Share This Page

Leaker Snowden says U.S. hacking of China huge

| Wednesday, June 12, 2013, 9:15 p.m.

HONG KONG — Edward Snowden, the self-confessed leaker of secret surveillance documents, claimed on Wednesday that the United States has mounted huge hacking operations against hundreds of Chinese targets since 2009.

The former contractor, whose work at the National Security Agency gave him access to highly classified U.S. intelligence, made the assertions in an interview with the South China Morning Post. The newspaper said he showed it “unverified documents” describing an extensive campaign to obtain information from computers in Hong Kong and mainland China.

“We hack network backbones — like huge Internet routers, basically — that give us access to the communications of hundreds of thousands of computers without having to hack every single one,” he told the newspaper.

Snowden claims the NSA has engaged in more than 61,000 hacking operations worldwide, including hundreds aimed at Chinese targets. Among the targets were universities, businesses and public officials.

The interview was the first time Snowden has surfaced publicly since he acknowledged in interviews with The Washington Post and Britain's Guardian newspaper on Sunday that he was responsible for disclosing classified documents outlining extensive U.S. surveillance efforts in the United States.

Senior American officials have accused China of hacking into U.S. military and business computers. Snowden's claims of extensive American hacking of Chinese computers tracks assertions made repeatedly by senior Chinese government officials that they are victims of similar cyber-intrusions.

Snowden's claims could not be verified, and U.S. officials did not respond immediate to requests for comment.

In the interview with the Morning Post published online late Wednesday, Snowden said he stood by his decision to seek asylum in Hong Kong, a semiautonomous city, after leaking documents about a high-level U.S. surveillance program.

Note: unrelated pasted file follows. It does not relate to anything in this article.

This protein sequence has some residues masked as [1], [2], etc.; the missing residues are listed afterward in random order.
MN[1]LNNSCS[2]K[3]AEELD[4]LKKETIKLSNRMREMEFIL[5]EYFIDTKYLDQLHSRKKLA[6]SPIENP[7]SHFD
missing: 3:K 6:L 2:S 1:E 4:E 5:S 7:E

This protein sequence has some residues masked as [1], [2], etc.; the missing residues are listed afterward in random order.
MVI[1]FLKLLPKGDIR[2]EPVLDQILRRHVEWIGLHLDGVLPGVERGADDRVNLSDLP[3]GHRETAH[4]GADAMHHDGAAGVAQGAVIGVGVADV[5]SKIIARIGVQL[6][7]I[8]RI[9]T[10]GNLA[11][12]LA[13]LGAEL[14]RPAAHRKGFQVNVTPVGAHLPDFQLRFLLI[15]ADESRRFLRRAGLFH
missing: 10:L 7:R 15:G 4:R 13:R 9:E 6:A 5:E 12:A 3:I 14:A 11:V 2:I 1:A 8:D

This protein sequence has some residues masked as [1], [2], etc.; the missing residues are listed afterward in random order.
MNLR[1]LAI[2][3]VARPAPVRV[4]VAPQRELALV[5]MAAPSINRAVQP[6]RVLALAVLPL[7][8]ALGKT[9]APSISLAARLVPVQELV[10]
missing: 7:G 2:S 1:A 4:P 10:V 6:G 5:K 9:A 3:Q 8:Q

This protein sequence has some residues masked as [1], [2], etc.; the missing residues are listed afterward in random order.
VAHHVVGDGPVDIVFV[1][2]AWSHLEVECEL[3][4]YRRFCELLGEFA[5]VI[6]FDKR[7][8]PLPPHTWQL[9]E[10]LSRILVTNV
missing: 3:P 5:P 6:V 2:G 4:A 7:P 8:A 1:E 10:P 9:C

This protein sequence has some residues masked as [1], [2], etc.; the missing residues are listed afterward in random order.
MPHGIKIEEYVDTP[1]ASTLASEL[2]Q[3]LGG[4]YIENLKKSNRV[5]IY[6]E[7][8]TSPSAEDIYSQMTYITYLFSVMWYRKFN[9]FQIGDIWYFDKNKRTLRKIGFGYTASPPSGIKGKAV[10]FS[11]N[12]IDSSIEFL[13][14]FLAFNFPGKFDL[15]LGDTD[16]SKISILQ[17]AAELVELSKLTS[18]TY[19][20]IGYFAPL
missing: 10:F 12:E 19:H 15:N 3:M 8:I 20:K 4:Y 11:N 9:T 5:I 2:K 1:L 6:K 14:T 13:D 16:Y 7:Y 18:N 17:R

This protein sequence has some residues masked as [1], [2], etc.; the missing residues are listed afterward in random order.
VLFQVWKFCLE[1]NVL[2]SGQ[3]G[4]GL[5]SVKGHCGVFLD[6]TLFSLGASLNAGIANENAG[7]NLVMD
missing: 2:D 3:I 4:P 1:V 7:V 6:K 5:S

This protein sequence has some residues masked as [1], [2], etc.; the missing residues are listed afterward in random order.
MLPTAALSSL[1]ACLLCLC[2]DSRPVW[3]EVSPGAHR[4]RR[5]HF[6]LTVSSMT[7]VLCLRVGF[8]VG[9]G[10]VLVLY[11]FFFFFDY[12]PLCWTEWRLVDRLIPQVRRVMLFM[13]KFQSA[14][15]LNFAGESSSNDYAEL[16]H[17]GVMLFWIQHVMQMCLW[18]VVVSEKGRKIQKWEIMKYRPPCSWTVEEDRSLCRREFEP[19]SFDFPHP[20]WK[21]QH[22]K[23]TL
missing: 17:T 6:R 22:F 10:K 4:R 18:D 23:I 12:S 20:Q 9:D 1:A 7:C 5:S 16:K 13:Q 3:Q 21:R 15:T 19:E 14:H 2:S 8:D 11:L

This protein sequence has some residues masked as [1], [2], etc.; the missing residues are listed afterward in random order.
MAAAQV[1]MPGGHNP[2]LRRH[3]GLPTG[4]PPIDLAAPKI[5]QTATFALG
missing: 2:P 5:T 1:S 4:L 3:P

“People who think I made a mistake in picking Hong Kong as a location misunderstood my intentions,” he said in the interview. “I am not here to hide from justice; I am here to reveal criminality.”

He added, “I have had many opportunities to flee HK, but I would rather stay and fight the United States government in the courts, because I have faith in Hong Kong's rule of law.”

By speaking with Hong Kong's oldest English-language newspaper, Snowden seemed to be directly addressing the city he has chosen as his safe harbor. And by disclosing that he possesses documents that he says describe U.S. hacking against China, he appeared to be trying to win support from the Chinese government.

Snowden said in his interview that he has “been given no reason to doubt [Hong Kong's] legal system.”

“My intention is to ask the courts and people of Hong Kong to decide my fate,” Snowden said.

TribLIVE commenting policy

You are solely responsible for your comments and by using TribLive.com you agree to our Terms of Service.

We moderate comments. Our goal is to provide substantive commentary for a general readership. By screening submissions, we provide a space where readers can share intelligent and informed commentary that enhances the quality of our news and information.

While most comments will be posted if they are on-topic and not abusive, moderating decisions are subjective. We will make them as carefully and consistently as we can. Because of the volume of reader comments, we cannot review individual moderation decisions with readers.

We value thoughtful comments representing a range of views that make their point quickly and politely. We make an effort to protect discussions from repeated comments either by the same reader or different readers

We follow the same standards for taste as the daily newspaper. A few things we won't tolerate: personal attacks, obscenity, vulgarity, profanity (including expletives and letters followed by dashes), commercial promotion, impersonations, incoherence, proselytizing and SHOUTING. Don't include URLs to Web sites.

We do not edit comments. They are either approved or deleted. We reserve the right to edit a comment that is quoted or excerpted in an article. In this case, we may fix spelling and punctuation.

We welcome strong opinions and criticism of our work, but we don't want comments to become bogged down with discussions of our policies and we will moderate accordingly.

We appreciate it when readers and people quoted in articles or blog posts point out errors of fact or emphasis and will investigate all assertions. But these suggestions should be sent via e-mail. To avoid distracting other readers, we won't publish comments that suggest a correction. Instead, corrections will be made in a blog post or in an article.